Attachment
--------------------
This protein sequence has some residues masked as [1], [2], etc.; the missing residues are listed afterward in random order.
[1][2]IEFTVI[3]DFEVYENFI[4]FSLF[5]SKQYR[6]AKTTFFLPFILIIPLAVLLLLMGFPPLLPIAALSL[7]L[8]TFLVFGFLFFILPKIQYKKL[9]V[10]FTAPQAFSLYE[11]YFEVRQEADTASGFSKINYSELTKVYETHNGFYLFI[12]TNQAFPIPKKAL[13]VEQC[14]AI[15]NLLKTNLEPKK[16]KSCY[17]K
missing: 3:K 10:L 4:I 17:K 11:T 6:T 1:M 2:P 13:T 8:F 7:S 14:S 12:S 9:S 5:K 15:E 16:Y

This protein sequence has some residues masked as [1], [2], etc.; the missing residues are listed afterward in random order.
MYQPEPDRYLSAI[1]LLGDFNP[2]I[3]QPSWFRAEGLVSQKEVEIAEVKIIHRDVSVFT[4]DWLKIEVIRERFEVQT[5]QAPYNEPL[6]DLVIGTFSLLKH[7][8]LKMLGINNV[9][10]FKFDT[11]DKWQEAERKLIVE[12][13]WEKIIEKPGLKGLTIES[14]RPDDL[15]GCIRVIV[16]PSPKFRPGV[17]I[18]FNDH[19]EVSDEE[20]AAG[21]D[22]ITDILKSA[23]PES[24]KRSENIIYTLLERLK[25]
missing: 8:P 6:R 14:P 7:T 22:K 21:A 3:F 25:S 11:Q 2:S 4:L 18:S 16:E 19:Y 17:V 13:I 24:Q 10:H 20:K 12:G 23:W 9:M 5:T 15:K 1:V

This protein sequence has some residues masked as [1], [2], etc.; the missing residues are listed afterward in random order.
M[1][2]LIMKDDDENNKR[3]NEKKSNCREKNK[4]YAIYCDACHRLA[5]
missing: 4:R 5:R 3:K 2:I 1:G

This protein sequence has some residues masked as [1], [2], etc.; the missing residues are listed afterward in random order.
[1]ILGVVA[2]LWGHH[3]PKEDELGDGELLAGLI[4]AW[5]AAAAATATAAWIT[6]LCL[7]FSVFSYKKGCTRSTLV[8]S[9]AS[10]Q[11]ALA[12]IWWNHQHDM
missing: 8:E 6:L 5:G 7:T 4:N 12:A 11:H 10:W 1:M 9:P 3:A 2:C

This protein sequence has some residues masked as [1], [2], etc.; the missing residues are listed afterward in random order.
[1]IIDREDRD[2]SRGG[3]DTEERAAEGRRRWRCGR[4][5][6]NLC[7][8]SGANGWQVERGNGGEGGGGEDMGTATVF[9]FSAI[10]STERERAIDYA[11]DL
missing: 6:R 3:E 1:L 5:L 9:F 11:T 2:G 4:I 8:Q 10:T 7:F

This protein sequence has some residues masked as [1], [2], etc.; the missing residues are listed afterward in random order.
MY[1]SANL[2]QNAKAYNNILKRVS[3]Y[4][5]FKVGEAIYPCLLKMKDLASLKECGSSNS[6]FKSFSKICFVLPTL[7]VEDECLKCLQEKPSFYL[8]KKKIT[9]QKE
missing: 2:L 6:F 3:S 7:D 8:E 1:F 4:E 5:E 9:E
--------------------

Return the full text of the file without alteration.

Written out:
This protein sequence has some residues masked as [1], [2], etc.; the missing residues are listed afterward in random order.
[1][2]IEFTVI[3]DFEVYENFI[4]FSLF[5]SKQYR[6]AKTTFFLPFILIIPLAVLLLLMGFPPLLPIAALSL[7]L[8]TFLVFGFLFFILPKIQYKKL[9]V[10]FTAPQAFSLYE[11]YFEVRQEADTASGFSKINYSELTKVYETHNGFYLFI[12]TNQAFPIPKKAL[13]VEQC[14]AI[15]NLLKTNLEPKK[16]KSCY[17]K
missing: 3:K 10:L 4:I 17:K 11:T 6:T 1:M 2:P 13:T 8:F 7:S 14:S 12:S 9:S 5:K 15:E 16:Y

This protein sequence has some residues masked as [1], [2], etc.; the missing residues are listed afterward in random order.
MYQPEPDRYLSAI[1]LLGDFNP[2]I[3]QPSWFRAEGLVSQKEVEIAEVKIIHRDVSVFT[4]DWLKIEVIRERFEVQT[5]QAPYNEPL[6]DLVIGTFSLLKH[7][8]LKMLGINNV[9][10]FKFDT[11]DKWQEAERKLIVE[12][13]WEKIIEKPGLKGLTIES[14]RPDDL[15]GCIRVIV[16]PSPKFRPGV[17]I[18]FNDH[19]EVSDEE[20]AAG[21]D[22]ITDILKSA[23]PES[24]KRSENIIYTLLERLK[25]
missing: 8:P 6:R 14:P 7:T 22:K 21:A 3:F 25:S 11:Q 2:S 4:L 18:S 16:E 19:Y 17:V 13:I 24:Q 10:H 20:K 12:G 23:W 9:M 5:T 15:K 1:V

This protein sequence has some residues masked as [1], [2], etc.; the missing residues are listed afterward in random order.
M[1][2]LIMKDDDENNKR[3]NEKKSNCREKNK[4]YAIYCDACHRLA[5]
missing: 4:R 5:R 3:K 2:I 1:G

This protein sequence has some residues masked as [1], [2], etc.; the missing residues are listed afterward in random order.
[1]ILGVVA[2]LWGHH[3]PKEDELGDGELLAGLI[4]AW[5]AAAAATATAAWIT[6]LCL[7]FSVFSYKKGCTRSTLV[8]S[9]AS[10]Q[11]ALA[12]IWWNHQHDM
missing: 8:E 6:L 5:G 7:T 4:N 12:A 11:H 10:W 1:M 9:P 3:A 2:C

This protein sequence has some residues masked as [1], [2], etc.; the missing residues are listed afterward in random order.
[1]IIDREDRD[2]SRGG[3]DTEERAAEGRRRWRCGR[4][5][6]NLC[7][8]SGANGWQVERGNGGEGGGGEDMGTATVF[9]FSAI[10]STERERAIDYA[11]DL
missing: 6:R 3:E 1:L 5:L 9:F 11:T 2:G 4:I 8:Q 10:T 7:F

This protein sequence has some residues masked as [1], [2], etc.; the missing residues are listed afterward in random order.
MY[1]SANL[2]QNAKAYNNILKRVS[3]Y[4][5]FKVGEAIYPCLLKMKDLASLKECGSSNS[6]FKSFSKICFVLPTL[7]VEDECLKCLQEKPSFYL[8]KKKIT[9]QKE
missing: 2:L 6:F 3:S 7:D 8:E 1:F 4:E 5:E 9:E